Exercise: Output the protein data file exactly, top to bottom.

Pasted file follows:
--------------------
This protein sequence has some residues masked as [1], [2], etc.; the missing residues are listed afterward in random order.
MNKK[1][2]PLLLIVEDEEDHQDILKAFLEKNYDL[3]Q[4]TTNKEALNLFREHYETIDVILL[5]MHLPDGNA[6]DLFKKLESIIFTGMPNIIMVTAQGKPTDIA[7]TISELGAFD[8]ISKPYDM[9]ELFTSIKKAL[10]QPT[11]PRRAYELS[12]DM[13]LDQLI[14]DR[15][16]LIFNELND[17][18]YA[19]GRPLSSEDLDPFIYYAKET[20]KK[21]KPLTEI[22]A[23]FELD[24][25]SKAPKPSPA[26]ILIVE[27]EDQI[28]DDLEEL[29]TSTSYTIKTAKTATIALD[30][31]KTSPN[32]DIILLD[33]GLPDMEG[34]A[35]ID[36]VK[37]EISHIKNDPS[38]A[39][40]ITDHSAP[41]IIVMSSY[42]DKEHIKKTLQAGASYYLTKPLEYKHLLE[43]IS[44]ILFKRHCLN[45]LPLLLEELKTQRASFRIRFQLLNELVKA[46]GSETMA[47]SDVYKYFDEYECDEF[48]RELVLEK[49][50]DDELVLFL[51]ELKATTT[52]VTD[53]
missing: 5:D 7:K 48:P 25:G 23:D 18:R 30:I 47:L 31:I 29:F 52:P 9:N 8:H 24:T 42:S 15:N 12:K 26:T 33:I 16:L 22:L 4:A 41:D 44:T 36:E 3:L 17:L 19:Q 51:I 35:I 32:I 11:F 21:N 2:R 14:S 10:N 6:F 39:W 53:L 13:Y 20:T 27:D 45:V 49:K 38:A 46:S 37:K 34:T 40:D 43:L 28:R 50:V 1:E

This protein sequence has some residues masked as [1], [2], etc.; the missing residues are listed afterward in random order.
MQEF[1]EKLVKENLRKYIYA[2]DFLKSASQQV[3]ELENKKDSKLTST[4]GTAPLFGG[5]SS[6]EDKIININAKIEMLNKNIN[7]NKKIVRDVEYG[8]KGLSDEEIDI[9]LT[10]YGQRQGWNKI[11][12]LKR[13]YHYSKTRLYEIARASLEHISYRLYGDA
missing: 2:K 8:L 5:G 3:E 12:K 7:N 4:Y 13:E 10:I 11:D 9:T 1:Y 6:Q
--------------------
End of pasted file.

This protein sequence has some residues masked as [1], [2], etc.; the missing residues are listed afterward in random order.
MNKK[1][2]PLLLIVEDEEDHQDILKAFLEKNYDL[3]Q[4]TTNKEALNLFREHYETIDVILL[5]MHLPDGNA[6]DLFKKLESIIFTGMPNIIMVTAQGKPTDIA[7]TISELGAFD[8]ISKPYDM[9]ELFTSIKKAL[10]QPT[11]PRRAYELS[12]DM[13]LDQLI[14]DR[15][16]LIFNELND[17][18]YA[19]GRPLSSEDLDPFIYYAKET[20]KK[21]KPLTEI[22]A[23]FELD[24][25]SKAPKPSPA[26]ILIVE[27]EDQI[28]DDLEEL[29]TSTSYTIKTAKTATIALD[30][31]KTSPN[32]DIILLD[33]GLPDMEG[34]A[35]ID[36]VK[37]EISHIKNDPS[38]A[39][40]ITDHSAP[41]IIVMSSY[42]DKEHIKKTLQAGASYYLTKPLEYKHLLE[43]IS[44]ILFKRHCLN[45]LPLLLEELKTQRASFRIRFQLLNELVKA[46]GSETMA[47]SDVYKYFDEYECDEF[48]RELVLEK[49][50]DDELVLFL[51]ELKATTT[52]VTD[53]
missing: 5:D 7:K 48:P 25:G 23:D 18:R 30:I 47:L 31:I 29:F 52:P 9:N 8:H 24:T 42:S 15:N 12:K 26:T 33:I 16:L 22:L 4:A 41:D 44:T 36:E 3:L 17:L 19:Q 51:I 35:I 32:I 11:F 21:N 2:R 14:S 10:N 6:F 39:W 53:L 13:Y 20:T 27:D 45:V 49:K 38:A 46:S 37:K 34:T 40:D 43:L 28:R 50:V 1:E

This protein sequence has some residues masked as [1], [2], etc.; the missing residues are listed afterward in random order.
MQEF[1]EKLVKENLRKYIYA[2]DFLKSASQQV[3]ELENKKDSKLTST[4]GTAPLFGG[5]SS[6]EDKIININAKIEMLNKNIN[7]NKKIVRDVEYG[8]KGLSDEEIDI[9]LT[10]YGQRQGWNKI[11][12]LKR[13]YHYSKTRLYEIARASLEHISYRLYGDA
missing: 2:K 8:L 5:G 3:E 12:K 7:N 4:Y 13:E 10:I 11:D 9:T 1:Y 6:Q